After watching yet more candidates get some sort of something written on their admission ticket, I can’t stand it any longer. I raise my hand and try to inquire without sounding like a 3rd grader (“you wrote something on Billy’s paper, how come you didn’t write anything on my paper?”). The other proctor walks over to me and simply writes my seat number on my ticket. I say “whew! that feels better!” and other people around give relieved laughs while she marks theirs too. They were thinking the same thing.
I’ve been watching the Level II’s stream in and don’t recognize a soul from Level I from last year. There appear to be about 30 or 40 of us. The people as a whole look smarter. Making the curve seems like it will be harder…
…and in walks a surfer guy with long hair and a “Make Boards, Not War” t-shirt. Thank God.
Unbelievably, people are still getting up to go to the bathroom right when, from what I interpreted from the rules, the doors will be LOCKED and BOLTED and NO ONE will be allowed OUT or IN.
What?! Something in the proctor’s introductory remarks about “the facility being monitored for electronic signals”?!? If I listen hard I think I might be able to make out the roar of a circling AWACS over the air conditioning. Can see the stenciling now…
Keep Back 300 Feet!
I can’t believe it! 3 guys just arrive now! After the rest of us have already bubbled in our names, candidate numbers, re-sharpened our pencils, etc. They don’t seem ruffled at all.
One of the proctors takes the high, middle seat on the raised platform overlooking the courtroom. Right where the judge normally sits… The test starts and I’m not at liberty to describe much about it. Compared to last year it seems a lot harder. Seem to remember reading that there are fewer questions on the Level II exam too. I also remember reading incredibly that in the history of the CFA Program no one has ever made a perfect score on any one of the three tests. Supposedly this is not by design…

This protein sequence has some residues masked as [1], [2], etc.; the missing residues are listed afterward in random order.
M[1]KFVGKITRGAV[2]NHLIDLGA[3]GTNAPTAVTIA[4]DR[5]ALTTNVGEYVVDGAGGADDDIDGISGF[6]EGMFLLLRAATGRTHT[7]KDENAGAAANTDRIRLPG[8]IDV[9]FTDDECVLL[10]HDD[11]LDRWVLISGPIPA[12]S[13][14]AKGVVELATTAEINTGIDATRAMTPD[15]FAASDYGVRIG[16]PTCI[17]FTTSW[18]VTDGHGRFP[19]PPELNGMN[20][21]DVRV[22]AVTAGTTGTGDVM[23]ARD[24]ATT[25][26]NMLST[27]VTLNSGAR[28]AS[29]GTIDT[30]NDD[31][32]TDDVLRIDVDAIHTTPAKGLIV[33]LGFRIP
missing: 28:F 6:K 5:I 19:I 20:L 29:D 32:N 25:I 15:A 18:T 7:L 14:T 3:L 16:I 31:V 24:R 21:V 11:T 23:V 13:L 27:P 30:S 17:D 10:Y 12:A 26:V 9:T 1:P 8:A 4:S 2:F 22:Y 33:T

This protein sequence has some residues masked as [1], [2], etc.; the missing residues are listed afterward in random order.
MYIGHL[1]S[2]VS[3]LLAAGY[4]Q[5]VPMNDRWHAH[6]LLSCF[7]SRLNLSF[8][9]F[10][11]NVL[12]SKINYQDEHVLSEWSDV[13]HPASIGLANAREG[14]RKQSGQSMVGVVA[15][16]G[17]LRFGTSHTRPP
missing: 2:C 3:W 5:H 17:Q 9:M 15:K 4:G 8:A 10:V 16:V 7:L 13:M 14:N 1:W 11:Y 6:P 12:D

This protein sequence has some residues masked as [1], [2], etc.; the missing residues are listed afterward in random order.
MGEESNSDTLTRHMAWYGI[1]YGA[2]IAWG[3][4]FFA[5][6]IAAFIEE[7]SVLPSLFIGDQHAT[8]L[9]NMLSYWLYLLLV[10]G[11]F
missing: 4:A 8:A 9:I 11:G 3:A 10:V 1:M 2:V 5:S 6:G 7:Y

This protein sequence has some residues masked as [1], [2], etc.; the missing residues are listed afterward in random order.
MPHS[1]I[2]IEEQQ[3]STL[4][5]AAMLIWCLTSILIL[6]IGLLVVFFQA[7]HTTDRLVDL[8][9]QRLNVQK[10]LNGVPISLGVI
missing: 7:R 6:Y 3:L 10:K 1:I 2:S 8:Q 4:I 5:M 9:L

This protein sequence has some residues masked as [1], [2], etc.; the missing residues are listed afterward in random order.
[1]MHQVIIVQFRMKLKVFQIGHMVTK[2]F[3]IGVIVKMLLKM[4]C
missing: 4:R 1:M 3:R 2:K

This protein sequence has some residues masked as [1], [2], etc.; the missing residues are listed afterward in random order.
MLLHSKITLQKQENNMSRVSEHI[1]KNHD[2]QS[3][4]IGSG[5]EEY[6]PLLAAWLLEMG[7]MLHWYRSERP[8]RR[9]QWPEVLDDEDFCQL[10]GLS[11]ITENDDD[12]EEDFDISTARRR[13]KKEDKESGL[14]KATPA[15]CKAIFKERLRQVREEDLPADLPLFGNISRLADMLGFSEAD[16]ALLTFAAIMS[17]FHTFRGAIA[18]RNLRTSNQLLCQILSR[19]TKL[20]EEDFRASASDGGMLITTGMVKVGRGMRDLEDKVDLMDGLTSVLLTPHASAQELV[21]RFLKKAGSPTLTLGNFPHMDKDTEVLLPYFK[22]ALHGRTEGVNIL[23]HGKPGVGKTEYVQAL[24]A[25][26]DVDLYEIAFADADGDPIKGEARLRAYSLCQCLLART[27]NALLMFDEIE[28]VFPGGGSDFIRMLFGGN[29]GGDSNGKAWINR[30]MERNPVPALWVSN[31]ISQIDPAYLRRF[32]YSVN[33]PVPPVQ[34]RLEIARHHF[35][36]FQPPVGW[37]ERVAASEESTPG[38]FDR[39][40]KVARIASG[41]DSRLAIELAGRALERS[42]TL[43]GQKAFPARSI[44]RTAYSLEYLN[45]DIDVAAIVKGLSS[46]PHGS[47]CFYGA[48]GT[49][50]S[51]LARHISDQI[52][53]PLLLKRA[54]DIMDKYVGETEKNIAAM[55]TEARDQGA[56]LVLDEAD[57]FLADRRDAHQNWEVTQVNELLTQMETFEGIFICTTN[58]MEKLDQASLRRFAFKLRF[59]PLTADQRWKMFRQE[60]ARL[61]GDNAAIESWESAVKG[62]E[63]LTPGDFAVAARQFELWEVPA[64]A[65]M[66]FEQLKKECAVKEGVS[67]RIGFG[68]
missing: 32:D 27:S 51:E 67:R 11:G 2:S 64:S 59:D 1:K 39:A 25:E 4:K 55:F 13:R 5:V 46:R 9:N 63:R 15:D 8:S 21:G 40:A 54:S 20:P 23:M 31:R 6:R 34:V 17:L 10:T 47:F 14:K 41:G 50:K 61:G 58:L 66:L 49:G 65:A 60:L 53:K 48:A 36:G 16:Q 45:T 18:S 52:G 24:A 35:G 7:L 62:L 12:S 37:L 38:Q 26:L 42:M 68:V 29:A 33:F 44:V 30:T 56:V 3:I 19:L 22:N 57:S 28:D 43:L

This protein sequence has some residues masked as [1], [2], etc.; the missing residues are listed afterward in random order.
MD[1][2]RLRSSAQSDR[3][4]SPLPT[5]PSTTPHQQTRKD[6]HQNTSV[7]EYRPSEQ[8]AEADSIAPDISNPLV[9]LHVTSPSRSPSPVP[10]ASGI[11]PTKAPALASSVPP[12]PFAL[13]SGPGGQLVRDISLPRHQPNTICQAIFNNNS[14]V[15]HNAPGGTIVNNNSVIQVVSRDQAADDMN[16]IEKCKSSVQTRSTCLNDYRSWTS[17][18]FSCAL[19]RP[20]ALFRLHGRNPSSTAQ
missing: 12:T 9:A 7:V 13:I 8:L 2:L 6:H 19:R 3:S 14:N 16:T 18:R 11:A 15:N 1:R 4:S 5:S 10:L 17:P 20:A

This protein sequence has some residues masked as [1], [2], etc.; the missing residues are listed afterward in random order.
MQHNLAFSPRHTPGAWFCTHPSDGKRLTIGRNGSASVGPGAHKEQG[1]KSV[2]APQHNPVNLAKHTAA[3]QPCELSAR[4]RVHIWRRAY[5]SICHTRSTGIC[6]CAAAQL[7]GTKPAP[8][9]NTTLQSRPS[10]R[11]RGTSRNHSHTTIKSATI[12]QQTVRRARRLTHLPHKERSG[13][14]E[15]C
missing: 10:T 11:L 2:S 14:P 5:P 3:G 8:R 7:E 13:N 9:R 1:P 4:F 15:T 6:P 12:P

I’ve finished my first pass and am alarmed at the number of questions from sections I felt were my strong parts that I seem to have royally screwed up. Ooooh! A question on free cash flow to equity! I was hoping they’d ask this! I’ll just add back depreciation to net income, subtract investments in working capital, subtract investments in fixed assets, and add net borrowings. Great! I get $897 Million. And the test answer choices are:
(a) $423 Million
(b) $443 Million
(c) $449 Million
Test is over and I’ve luckily found my mistakes on many of the previously almost-blown problems. However I’d have to admit that there still seemed to be more than just a few where I was almost blindly guessing.